Peptidomimetics for Cosmetic Applications

Sep 1, 2013 | Contact Author | By: Steven Isaacman, PhD, Nanometics LLC; Michael Isaacman, University of California Santa Barbara; and Sung Bin Y. Shin, PhD, Avon Products
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Title: Peptidomimetics for Cosmetic Applications
peptidomimeticsx peptidex antibioticx penetrationx antimicrobialx peptoidsx
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Keywords: peptidomimetics | peptide | antibiotic | penetration | antimicrobial | peptoids

Abstract: Peptidomimetics, or synthetic bioactive peptides, have been developed that mimic the biological functions of peptides and proteins but overcome many of these challenges and limitations. Further, due to their wide range of activity, synthetic feasibility and ease of handling, they have played a vital part in biological research. This column will discuss the potential application of these short chain oligomers in cosmetics and personal care.

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S Isaacman, M Isaacman, SBY Shin, Peptidomimetics for Cosmetic Applications, Cosm & Toil 128(9) 612 (2013)

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Bioactive peptides are capable of inducing biological responses by stimulating cell surface receptors, inhibiting protein-protein interactions, inducing protein conformational rearrangements, inactivating enzymes, regulating gene expression levels, etc. However, their inherent proteolytic instability, poor transport properties into the bloodstream and across the blood-brain barrier, rapid excretion through the liver and/or kidneys, and reduced efficacy due to inherent structural flexibility make them poor candidates for systemic drug delivery molecules.1

In turn, peptidomimetics, or synthetic bioactive peptides, have been developed that mimic the biological functions of peptides and proteins but overcome many of these challenges and limitations. Further, due to their wide range of activity, synthetic feasibility and ease of handling, they have played a vital part in biological research. This column will discuss the potential application of these short chain oligomers in cosmetics and personal care.

Peptide vs. Peptidomimetic

While the use of bioactive peptides in oral drug delivery applications is still a great challenge, skin-targeted topical applications present unique opportunities. Proteolytic degradation and rapid excretion are less of an issue for the cosmetic application of bioactive peptides. In fact, in the past decade, chemically modified bioactive peptides have been introduced for topical cosmetic applications. Examples include topical palmitoyl pentapeptide, which stimulates collagen production;2 copper tripeptide-1, which promotes wound healing;3 and one synthetic hexapeptide that mimics the action of botulinum neurotoxins (BoNTs).4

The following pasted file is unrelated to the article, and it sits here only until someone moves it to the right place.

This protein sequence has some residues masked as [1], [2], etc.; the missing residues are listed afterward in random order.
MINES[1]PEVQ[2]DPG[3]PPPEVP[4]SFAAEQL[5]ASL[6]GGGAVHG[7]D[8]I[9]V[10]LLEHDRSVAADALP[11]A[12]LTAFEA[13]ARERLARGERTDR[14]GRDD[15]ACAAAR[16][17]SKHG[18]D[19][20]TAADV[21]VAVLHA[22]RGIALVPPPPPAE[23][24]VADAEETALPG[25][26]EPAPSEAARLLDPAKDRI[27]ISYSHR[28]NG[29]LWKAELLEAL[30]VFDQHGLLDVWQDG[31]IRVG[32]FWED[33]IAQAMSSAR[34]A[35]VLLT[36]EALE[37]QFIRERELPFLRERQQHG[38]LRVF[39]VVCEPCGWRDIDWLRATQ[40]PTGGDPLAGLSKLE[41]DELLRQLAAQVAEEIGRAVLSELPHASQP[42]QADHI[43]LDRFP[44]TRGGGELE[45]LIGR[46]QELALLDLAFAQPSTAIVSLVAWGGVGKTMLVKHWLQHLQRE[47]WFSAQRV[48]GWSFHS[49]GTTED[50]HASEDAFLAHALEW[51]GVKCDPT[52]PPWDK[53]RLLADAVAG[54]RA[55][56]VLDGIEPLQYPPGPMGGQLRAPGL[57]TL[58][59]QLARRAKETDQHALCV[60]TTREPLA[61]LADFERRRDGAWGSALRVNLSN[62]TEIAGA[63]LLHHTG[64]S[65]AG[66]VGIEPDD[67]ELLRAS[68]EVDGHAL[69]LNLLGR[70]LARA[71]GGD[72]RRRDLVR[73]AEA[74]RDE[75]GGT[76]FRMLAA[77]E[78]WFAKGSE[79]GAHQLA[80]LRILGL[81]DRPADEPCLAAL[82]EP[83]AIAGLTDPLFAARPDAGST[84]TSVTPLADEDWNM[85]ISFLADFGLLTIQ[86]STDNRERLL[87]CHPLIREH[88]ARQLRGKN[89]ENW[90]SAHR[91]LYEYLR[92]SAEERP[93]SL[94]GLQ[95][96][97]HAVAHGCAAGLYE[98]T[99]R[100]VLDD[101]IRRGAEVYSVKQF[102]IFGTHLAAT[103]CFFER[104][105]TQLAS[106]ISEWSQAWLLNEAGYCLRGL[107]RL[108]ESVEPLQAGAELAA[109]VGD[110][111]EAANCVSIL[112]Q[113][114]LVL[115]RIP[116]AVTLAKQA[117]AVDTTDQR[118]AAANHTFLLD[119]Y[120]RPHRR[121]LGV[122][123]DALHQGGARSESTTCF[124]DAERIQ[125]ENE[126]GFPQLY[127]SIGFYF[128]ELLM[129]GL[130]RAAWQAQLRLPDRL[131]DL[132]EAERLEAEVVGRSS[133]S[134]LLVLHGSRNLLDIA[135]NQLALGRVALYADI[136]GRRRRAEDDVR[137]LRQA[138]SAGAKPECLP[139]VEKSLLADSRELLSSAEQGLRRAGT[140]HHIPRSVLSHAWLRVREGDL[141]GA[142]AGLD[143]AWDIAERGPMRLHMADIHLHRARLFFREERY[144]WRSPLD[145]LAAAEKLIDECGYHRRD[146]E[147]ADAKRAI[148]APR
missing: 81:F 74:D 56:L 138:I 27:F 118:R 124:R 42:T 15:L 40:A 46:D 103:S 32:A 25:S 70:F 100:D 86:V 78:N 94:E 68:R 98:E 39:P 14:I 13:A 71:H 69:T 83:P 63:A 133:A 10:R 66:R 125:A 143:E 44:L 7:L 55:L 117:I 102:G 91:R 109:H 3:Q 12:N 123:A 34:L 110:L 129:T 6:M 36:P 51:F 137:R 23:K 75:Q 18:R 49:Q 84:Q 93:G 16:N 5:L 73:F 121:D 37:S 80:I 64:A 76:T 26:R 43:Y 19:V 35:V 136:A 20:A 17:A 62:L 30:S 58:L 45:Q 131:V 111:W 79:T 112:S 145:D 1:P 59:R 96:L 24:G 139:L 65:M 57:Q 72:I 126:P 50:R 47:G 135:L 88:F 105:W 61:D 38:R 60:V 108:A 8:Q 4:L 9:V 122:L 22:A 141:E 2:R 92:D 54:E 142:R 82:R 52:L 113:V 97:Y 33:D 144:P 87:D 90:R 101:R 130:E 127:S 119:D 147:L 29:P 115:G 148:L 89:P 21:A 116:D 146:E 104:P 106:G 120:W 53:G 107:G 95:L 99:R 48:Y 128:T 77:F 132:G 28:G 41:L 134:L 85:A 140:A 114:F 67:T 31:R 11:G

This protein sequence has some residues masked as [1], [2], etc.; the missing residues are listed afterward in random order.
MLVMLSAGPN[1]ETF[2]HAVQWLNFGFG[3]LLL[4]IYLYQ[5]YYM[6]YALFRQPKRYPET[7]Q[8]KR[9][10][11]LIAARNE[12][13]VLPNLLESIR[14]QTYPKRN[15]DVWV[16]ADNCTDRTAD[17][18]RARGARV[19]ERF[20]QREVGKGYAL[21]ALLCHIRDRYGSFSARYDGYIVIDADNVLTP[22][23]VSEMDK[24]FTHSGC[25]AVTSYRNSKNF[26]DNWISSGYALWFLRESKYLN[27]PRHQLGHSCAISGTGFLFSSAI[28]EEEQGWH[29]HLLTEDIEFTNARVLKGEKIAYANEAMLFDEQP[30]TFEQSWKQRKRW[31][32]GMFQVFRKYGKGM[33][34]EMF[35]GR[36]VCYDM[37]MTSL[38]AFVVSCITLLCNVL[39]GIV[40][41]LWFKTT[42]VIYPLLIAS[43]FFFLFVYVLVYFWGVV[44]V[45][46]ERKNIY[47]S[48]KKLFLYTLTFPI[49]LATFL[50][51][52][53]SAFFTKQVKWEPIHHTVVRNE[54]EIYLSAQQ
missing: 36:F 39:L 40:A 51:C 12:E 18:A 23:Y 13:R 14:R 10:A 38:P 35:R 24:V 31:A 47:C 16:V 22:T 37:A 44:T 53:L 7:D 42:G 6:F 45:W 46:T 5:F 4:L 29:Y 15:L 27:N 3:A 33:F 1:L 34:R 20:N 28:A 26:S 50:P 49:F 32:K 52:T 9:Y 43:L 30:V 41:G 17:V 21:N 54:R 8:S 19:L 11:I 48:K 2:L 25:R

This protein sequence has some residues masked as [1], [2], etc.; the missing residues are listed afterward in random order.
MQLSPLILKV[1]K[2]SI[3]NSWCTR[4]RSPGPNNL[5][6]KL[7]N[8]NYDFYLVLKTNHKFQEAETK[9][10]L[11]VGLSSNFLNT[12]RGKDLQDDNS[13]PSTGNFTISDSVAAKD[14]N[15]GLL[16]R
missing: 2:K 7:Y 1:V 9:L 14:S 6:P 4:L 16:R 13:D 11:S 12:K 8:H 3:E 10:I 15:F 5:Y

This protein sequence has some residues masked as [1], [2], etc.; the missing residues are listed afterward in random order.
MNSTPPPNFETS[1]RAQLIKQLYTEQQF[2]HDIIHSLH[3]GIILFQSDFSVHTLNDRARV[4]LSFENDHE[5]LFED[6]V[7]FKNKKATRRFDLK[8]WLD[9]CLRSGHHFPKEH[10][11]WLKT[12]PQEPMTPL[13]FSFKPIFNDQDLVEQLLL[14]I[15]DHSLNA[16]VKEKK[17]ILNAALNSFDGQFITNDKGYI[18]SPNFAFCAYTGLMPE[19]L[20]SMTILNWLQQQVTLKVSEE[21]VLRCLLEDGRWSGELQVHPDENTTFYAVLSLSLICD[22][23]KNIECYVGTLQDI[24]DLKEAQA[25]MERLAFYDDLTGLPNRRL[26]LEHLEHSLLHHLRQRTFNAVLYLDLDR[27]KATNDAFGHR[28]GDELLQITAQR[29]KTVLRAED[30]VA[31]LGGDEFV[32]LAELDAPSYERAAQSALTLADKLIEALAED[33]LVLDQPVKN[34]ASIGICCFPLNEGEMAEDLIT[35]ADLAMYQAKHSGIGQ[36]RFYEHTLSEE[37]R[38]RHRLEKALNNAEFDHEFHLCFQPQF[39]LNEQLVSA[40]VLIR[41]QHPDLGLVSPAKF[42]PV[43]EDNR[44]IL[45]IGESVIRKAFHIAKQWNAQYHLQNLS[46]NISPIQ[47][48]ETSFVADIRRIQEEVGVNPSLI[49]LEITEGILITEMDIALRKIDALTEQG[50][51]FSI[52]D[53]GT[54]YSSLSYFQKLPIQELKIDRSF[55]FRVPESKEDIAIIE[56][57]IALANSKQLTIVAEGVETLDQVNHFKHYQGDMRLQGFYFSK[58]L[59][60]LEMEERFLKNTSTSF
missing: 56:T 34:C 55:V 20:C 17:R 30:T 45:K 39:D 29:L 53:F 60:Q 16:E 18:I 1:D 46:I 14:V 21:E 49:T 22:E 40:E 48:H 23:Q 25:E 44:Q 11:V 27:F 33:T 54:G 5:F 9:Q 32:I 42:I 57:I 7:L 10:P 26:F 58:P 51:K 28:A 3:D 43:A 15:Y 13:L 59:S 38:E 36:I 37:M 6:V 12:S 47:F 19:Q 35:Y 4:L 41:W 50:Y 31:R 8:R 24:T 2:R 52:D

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Figure 1. Example peptidomimetic structure schematics

Figure 1. Example peptidomimetic structure schematics

Some examples include azapeptide, beta-peptide, peptoid, vinylogous sulfonopeptide, oligocarbamate and oligourea (see Figure 1).

Footnotes (CT1309 Isaacman)

a Matrixyl (INCI: Glycerin (and) Butylene Glycol (and) Water (aqua) (and) Carbomer (and) Polysorbate-20 (and) Palmitoyl Oligopeptide (and) Palmitoyl Tetrapeptide-3) is a product of Sederma, www.sederma.fr.
b
Argireline (INCI: Acetyl Hexapeptide-3) is a product of Lipotec,www.lipotec.com.

Biography: Steven Isaacman, PhD, Nanometics LLC

Steven Isaacman, PhD, earned a master’s degree in organic chemistry from Stony Brook University, and a Master of Science and doctorate in physical organic chemistry from New York University, where his research involved the design and fabrication of single molecule magnets, chiral molecular switches and self-assembling nano-architectures. In 2006, he founded Nanometics LLC and is the principal investigator on two small business innovation research awards from the National Institutes of Health. In addition, he is a visiting scholar at the Albert Einstein College of Medicine and New York University. As founder and CEO at Nanometics, he leads the research team in designing novel small molecules, polymers and materials for the personal care and pharmaceutical markets.

Biography: Michael Isaacman, PhD, Nanometics, LLC

Michael Isaacman, PhD, graduated from the University of California, Santa Barbara. His research focuses on the synthesis and self-assembling dynamics of silicone-based amphiphilic block copolymers. As an expert in silicone chemistry, he has pioneered novel methodologies for the design and fabrication of silicone polymers for use in drug delivery and personal care. A consultant for the personal care and pharmaceutical industry, he has published in the fields of natural product synthesis, pollutant metal detection and polymer chemistry.

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